Reaction of CtxB as above proved to involve cross-linking of plasma membrane GM1, facilitated by the five subunits within the CtxB multivalent ligand and also N’ase which elevates cell surface GM1. That study provided the first indication of the mechanism by which TRPC5 Ca2+ channels are activated. It also revealed that GM1 affects this change through a signaling sequence beginning with cross-linking of α5β1 integrin with which GM1 is associated in the membrane (Fig. 2A). This result demonstrated that while GM1 is intimately associated with α5β1 integrin, it is not directly associated with TRPC5. Activation of this channel by GM1 cross-linking occurred “at a distance” through a signaling sequence involving autophosphorylation of focal adhesion kinase followed by activation of phospholipase Cγ and phosphoinositide-3 kinase. In addition to undifferentiated neuroblastoma cells, this mechanism was observed in primary neurons such as cerebellar granular neurons prior to differentiation; TRPC5 was detected at 2 days in vitro in such cells, a stage corresponding to retained capacity for CtxB-stimulated Ca2+ influx that was lost following differentiation. TRPC5 was shown to be down regulated following this induced differentiation in both cerebellar granule neurons and NG108-15 cells (Fig. 2B). Neuritogenesis of primary neurons was accelerated by CtxB and suppressed by TRPC5 siRNA (Fig. 3). The crucial role of GM1 was indicated with neurons from GM1-null mice, in which growth of axons was significantly retarded (Fig. 3). While such differentiation induced by CtxB might appear artificial, the validity of the GM1 cross-linking phenomenon was vindicated by the observation that galectin-1 (Gal-1), a homodimeric lectin produced by astrocytes, induces GM1 cross-linking and stimulates neuritogenesis in a manner similar to CtxB [19]. This is consistent with the description of Gal-1 as a major receptor for GM1 in human neuroblastoma cells [20]. It is of interest that GM1-Gal-1 interaction of similar nature occurs as a key feature in regulatory T cell (Treg) suppression of autoreactive effector T cells (Teffs) (see below).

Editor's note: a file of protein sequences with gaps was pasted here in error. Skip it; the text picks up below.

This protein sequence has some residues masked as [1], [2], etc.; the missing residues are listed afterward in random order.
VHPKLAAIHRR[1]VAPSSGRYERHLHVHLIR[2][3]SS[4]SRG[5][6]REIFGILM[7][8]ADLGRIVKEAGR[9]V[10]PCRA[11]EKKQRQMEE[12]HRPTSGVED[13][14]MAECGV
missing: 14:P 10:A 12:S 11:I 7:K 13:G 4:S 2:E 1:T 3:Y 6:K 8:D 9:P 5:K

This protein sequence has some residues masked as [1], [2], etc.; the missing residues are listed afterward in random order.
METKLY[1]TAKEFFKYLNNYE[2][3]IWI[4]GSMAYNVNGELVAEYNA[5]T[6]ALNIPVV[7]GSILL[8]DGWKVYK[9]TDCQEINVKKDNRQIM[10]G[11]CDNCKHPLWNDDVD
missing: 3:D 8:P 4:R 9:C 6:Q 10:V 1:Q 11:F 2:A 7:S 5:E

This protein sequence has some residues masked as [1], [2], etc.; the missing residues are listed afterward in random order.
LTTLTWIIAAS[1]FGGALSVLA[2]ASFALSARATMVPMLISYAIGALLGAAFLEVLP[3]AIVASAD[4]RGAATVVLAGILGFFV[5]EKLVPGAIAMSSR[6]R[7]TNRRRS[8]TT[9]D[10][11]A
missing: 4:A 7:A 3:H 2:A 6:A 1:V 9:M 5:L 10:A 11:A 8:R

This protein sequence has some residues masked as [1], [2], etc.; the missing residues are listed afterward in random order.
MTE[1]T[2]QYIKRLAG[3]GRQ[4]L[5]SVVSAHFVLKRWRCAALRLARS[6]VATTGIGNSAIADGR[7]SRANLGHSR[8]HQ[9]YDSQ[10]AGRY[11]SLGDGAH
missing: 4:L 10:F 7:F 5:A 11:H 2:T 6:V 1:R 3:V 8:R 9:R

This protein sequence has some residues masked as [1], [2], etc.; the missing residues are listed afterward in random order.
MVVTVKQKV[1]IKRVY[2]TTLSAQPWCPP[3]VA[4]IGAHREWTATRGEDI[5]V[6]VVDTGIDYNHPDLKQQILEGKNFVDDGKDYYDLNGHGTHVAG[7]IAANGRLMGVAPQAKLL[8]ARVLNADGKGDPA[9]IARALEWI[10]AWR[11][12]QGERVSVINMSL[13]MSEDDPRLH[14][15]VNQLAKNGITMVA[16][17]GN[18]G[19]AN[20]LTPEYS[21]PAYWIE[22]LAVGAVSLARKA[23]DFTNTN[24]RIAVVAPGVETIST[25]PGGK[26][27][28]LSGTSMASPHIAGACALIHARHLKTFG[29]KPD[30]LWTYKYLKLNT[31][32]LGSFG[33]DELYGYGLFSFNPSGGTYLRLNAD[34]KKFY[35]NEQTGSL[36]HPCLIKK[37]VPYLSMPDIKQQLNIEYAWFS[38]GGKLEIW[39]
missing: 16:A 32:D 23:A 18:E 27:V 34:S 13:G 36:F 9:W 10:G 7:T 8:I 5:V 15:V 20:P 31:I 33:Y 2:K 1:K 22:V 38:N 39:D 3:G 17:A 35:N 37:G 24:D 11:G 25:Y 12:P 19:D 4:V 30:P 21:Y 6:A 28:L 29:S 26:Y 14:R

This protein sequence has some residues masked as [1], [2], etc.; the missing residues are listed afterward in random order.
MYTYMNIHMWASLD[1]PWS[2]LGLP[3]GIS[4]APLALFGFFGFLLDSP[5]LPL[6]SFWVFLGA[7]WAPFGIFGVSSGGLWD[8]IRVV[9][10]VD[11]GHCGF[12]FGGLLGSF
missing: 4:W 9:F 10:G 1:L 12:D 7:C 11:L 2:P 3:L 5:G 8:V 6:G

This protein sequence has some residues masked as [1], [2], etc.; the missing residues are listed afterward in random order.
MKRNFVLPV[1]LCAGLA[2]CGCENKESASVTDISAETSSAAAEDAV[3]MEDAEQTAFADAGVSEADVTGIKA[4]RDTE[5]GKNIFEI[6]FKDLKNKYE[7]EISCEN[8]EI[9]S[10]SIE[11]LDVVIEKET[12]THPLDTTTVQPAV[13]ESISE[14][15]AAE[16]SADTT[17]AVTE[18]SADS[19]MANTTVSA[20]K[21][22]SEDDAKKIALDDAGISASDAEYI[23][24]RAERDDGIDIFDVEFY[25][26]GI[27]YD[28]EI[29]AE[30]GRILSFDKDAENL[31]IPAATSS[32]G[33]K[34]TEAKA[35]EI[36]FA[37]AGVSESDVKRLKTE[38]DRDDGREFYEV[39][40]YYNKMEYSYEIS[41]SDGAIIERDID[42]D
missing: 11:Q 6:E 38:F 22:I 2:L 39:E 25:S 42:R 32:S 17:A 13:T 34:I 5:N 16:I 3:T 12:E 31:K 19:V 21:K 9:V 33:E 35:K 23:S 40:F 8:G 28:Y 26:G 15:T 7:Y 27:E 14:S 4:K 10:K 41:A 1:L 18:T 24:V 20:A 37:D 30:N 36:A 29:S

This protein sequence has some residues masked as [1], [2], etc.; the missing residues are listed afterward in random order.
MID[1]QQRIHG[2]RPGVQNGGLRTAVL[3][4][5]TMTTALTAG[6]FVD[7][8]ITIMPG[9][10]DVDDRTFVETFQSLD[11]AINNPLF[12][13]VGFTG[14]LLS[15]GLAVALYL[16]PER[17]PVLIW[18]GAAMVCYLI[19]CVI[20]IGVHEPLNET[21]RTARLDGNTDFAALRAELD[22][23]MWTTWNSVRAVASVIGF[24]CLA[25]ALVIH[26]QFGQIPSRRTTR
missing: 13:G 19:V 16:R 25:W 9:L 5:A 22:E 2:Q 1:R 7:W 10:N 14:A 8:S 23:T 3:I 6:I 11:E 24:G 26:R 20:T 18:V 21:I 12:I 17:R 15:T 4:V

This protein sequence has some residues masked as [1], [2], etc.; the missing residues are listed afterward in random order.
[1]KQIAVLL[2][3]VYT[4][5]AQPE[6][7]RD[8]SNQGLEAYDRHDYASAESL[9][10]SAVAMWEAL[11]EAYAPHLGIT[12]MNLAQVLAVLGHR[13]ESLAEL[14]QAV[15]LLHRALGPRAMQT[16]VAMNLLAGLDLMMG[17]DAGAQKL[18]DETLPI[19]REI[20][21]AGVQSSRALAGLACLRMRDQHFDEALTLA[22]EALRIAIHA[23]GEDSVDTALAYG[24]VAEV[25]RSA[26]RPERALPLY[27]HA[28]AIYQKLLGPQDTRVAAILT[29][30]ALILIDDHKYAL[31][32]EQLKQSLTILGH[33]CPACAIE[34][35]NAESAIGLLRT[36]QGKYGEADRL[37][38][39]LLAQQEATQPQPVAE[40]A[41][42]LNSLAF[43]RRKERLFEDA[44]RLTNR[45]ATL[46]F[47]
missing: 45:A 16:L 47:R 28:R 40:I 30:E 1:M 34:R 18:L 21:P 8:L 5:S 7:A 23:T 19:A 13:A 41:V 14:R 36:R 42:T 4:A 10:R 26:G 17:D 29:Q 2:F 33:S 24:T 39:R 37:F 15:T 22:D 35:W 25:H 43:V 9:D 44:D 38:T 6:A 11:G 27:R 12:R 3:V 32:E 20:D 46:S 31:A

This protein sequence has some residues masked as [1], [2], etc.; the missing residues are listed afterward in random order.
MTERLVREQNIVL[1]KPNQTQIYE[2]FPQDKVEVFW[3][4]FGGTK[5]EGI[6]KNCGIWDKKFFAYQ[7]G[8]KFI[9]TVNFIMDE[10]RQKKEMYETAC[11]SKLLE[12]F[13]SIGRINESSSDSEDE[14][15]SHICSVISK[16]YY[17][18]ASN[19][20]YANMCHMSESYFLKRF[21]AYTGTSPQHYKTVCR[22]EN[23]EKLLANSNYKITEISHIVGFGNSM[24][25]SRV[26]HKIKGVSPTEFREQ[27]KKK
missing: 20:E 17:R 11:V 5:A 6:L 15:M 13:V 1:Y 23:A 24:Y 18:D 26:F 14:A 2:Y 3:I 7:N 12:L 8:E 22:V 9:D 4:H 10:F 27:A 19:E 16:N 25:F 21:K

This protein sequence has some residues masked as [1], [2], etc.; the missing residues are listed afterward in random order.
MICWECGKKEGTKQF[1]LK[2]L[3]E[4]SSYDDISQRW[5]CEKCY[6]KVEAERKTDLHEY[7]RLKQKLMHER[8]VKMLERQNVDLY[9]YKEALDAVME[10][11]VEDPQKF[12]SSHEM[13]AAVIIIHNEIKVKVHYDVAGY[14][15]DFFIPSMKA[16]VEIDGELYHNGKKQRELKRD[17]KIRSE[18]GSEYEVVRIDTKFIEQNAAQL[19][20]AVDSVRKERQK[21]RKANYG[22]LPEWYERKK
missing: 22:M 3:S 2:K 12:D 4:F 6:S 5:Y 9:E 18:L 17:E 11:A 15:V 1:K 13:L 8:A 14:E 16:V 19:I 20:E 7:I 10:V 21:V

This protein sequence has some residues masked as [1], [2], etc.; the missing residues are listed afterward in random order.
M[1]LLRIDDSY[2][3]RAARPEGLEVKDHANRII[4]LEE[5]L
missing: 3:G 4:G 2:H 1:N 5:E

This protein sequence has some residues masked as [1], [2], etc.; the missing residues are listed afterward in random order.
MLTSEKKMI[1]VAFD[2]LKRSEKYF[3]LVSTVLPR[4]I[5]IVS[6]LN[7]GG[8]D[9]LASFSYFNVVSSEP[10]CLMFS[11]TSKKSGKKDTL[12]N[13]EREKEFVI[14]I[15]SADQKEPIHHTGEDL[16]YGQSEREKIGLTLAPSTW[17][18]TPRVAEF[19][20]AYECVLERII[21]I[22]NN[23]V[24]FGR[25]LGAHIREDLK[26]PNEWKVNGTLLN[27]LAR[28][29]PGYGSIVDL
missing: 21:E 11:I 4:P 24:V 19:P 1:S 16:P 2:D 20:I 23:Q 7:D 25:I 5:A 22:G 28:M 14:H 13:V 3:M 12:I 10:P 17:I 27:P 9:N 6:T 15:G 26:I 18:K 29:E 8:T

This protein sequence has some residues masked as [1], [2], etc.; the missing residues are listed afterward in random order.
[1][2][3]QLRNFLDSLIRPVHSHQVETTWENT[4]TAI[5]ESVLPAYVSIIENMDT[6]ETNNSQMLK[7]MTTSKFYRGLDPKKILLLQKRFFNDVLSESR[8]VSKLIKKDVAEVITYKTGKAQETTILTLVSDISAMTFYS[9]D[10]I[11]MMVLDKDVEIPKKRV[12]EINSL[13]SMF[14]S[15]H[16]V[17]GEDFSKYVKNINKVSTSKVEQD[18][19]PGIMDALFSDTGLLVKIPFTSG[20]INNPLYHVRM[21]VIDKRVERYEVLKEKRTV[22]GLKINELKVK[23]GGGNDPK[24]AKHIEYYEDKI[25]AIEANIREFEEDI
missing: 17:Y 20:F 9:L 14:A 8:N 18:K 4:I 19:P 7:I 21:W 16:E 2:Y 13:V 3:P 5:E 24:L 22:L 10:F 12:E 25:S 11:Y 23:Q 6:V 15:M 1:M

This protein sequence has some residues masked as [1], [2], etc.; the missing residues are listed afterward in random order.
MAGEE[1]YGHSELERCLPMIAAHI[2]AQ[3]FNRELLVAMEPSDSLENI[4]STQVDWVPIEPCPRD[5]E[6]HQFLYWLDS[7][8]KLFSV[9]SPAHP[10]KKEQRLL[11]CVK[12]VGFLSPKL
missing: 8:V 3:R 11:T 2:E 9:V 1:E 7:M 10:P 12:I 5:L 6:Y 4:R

Fig. 2